iPad Wi-Fi Problem Explained, Workaround Offered

The network gurus at the Princeton University Office of Information Technology discovered another issue with the way the Apple iPad handles Wi-Fi connections. This is in addition to the reports of low signal strength and problems connecting to Dual Band Wi-Fi routers.

imageThe issue has to do with a problem with the iPad’s use of DHCP, the protocol the device uses to handle a connection to a Wi-Fi network. DHCP or Dynamic Host Configuration Protocol is the way a networkable device gets an IP address, and other configuration information, from the server. It is called dynamic” because the server does not always give it the same address. The benefit is you do not have to change your address information every time you want to connect to a new network. It also allows people who know little about networking to connect their computers and other devices to a network. An IP address is like a phone number for your networkable device. It identifies your device on the network in order to route the packets of information that you either send or receive over the network. It is similar to the way the phone company uses your phone number to direct calls to a from your line. DHCP servers temporarily assign you a number that looks like this:, where each segment of numbers can be anything from 0 to 255.

What is happening with the iPad, according to the people at Princeton, is that the server is assigning the address to the iPad and then when it’s screen is locked and it goes to sleep, the iPad is not releasing the number as it is should. However, the server thinks that it has and assigns that number to another device. When the iPad tries to reconnect, it thinks the number still belongs to it. Since the network server has assigned the number to another device, there is a conflict. This causes the iPad to stop being able to use the network until it releases the number, which requires user interaction due to a problem with the iPad.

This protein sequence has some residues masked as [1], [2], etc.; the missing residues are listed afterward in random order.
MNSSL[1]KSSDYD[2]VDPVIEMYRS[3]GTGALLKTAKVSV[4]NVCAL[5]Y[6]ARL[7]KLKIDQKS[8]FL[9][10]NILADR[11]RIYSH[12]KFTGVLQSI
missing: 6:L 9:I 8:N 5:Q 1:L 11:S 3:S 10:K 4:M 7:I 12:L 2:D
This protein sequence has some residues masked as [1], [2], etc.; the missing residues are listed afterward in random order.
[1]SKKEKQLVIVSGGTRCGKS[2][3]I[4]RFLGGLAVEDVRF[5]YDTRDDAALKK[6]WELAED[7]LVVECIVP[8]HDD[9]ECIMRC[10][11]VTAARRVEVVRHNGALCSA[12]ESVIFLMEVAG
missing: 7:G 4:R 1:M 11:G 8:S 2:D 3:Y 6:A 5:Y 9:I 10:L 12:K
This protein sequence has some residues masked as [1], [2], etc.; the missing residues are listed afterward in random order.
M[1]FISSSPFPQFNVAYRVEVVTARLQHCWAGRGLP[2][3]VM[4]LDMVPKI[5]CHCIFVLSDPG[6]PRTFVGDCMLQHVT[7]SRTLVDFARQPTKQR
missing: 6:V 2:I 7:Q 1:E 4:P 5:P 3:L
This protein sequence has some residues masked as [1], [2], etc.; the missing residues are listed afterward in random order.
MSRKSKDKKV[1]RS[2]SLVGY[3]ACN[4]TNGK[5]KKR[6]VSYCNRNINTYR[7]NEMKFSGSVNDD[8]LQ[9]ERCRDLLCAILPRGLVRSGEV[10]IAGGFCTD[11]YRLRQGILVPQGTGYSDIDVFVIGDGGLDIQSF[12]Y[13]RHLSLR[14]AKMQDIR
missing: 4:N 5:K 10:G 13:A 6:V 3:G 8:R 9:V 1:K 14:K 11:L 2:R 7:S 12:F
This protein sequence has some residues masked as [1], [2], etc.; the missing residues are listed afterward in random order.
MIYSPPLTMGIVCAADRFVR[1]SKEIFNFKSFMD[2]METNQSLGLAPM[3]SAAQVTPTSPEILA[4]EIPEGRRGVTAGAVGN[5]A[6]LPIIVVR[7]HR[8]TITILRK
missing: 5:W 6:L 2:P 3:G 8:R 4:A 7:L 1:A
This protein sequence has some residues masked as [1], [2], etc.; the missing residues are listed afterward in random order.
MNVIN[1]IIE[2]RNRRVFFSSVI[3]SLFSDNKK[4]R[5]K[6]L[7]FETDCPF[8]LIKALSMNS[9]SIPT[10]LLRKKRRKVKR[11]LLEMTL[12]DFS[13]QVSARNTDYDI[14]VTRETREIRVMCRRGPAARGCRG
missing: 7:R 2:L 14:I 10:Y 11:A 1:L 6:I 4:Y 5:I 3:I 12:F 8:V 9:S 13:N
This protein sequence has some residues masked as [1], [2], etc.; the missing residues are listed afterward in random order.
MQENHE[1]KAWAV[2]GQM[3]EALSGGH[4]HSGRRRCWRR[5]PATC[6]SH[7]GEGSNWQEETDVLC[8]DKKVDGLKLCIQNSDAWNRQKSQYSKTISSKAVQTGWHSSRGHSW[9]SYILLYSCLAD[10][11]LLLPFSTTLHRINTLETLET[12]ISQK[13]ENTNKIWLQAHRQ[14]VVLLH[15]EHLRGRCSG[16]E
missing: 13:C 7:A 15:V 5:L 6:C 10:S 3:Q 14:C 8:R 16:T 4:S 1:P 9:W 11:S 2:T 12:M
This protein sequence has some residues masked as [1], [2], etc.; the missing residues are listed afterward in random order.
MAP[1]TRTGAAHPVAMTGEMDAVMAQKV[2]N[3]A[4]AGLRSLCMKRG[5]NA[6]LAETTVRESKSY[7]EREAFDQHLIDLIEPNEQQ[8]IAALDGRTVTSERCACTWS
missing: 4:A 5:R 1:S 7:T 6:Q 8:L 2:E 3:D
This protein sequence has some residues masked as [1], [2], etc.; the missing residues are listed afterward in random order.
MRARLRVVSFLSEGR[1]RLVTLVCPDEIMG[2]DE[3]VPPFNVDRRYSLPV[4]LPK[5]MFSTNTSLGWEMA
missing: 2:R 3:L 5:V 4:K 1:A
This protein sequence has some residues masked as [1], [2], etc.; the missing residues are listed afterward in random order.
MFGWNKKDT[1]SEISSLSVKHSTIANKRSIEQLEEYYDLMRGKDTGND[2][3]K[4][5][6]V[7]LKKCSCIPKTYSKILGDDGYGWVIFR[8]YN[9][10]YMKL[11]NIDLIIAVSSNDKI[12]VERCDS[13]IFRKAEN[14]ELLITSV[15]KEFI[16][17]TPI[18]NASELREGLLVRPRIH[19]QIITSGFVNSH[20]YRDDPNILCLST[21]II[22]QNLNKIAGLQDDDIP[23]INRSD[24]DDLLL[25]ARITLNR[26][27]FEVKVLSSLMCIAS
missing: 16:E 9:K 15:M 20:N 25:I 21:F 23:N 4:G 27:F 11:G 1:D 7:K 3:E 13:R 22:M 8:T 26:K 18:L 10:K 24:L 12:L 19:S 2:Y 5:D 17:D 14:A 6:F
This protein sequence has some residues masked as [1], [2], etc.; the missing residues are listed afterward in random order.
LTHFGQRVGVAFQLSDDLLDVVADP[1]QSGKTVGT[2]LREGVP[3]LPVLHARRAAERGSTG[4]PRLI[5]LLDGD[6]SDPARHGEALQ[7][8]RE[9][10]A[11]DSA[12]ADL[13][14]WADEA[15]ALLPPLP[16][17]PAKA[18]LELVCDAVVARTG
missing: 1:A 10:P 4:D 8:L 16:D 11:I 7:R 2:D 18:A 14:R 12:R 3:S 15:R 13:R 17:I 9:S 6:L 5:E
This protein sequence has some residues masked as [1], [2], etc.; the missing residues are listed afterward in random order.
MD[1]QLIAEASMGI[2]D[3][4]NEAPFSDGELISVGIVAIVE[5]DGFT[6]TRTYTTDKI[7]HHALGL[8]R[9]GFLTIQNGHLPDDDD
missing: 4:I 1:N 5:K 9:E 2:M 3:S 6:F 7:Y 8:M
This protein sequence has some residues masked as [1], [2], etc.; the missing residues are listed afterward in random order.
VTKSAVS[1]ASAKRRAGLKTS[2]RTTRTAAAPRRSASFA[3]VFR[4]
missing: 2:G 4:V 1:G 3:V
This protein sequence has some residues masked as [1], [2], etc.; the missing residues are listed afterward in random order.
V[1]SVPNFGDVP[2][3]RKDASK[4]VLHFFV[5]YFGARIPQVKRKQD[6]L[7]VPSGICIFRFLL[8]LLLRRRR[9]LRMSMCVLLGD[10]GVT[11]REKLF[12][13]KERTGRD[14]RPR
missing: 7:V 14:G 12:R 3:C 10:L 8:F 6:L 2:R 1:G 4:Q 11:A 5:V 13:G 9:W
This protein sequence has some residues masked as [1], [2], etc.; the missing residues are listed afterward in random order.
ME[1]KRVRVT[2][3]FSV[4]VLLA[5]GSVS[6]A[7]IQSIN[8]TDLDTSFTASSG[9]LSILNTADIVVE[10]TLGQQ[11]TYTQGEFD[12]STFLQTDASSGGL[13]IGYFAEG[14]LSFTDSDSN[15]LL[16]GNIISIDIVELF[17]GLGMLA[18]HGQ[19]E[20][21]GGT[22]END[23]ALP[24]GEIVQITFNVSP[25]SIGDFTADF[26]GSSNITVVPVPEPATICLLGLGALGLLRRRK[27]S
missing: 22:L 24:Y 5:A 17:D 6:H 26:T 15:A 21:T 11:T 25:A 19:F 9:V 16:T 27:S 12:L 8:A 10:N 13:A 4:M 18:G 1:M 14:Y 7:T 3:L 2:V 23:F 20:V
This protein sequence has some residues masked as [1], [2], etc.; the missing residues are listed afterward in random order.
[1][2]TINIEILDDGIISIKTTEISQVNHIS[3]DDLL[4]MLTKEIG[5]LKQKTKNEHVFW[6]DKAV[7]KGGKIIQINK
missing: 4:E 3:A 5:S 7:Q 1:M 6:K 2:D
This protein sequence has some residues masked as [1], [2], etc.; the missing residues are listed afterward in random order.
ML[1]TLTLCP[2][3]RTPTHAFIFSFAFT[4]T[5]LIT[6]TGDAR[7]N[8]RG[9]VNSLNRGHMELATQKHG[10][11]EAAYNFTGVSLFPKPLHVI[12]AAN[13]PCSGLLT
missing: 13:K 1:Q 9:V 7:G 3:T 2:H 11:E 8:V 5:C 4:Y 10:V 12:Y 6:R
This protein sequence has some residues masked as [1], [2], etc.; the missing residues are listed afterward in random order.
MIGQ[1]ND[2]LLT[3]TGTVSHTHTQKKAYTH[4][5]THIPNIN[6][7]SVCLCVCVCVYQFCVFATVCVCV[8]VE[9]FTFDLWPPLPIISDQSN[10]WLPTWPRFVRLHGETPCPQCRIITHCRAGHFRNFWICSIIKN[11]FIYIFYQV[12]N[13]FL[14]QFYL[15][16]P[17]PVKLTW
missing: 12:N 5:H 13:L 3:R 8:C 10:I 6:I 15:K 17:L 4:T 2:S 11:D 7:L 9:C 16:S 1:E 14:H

Comparing it again to your phone, what if you had a phone number and the the phone company thought you had moved so they disconnected your line and gave the number to another customer. From then on, whenever you tried to call out on your phone, it would not work. You would have to call the company back and get a new number. With the iPad it is like it told the company you moved but then didn’t let you know the number is disconnected.

Here are four possible solutions in order of what I think is the best to worst work around for the problem until Apple issues a fix:

  1. Go into Settings, General and then tap Network and then turn Wi-Fi off and then back on. If that doesn’t work then …
  2. Tap on the blue arrow next to the network name and then tap either Renew Lease towards the bottom of the screen or, if that doesn’t work, tap Forget this Network at the top of the screen. If you choose the latter you will have to set up the network again.
  3. Restart your iPad by holding the on/off switch on the top edge and the Home button at the bottom of the front of the device until the iPad offers to shut down. Slide the slider to allow it to turn off. Wait a few seconds and turn it back on using the switch at the top again.
  4. Turn off the Auto-Lock feature by going into Settings, General and then tap Auto-Lock about a third of the way down. Change it to Never.

The fourth solution is a more permanent fix, but you will have to remember to manually turn off your iPad every time or you will see reduced battery life with the screen turned on all the time. You will also have unwanted tapping of screen items as you carry around the iPad.

The reason Princeton discovered the DHCP issue while others might not have is that they say they monitor their networks more closely looking for these kinds of obscure issues. Others just ignore them on their servers.

How widespread is this problem? According to the post at Princeton’s Network Systems site 41 people have connected to their network via an iPad. Roughly half the iPads attached to our network had malfunctioned in the same way…” As of April 18 that count was 25 of the 41 iPads on their very large campus.

We are continuing to work with Apple to provide them with technical data to resolve the issue,” said the author of the the post. The post also shares the Steps to Reproduce” the issue at the bottom of that page.

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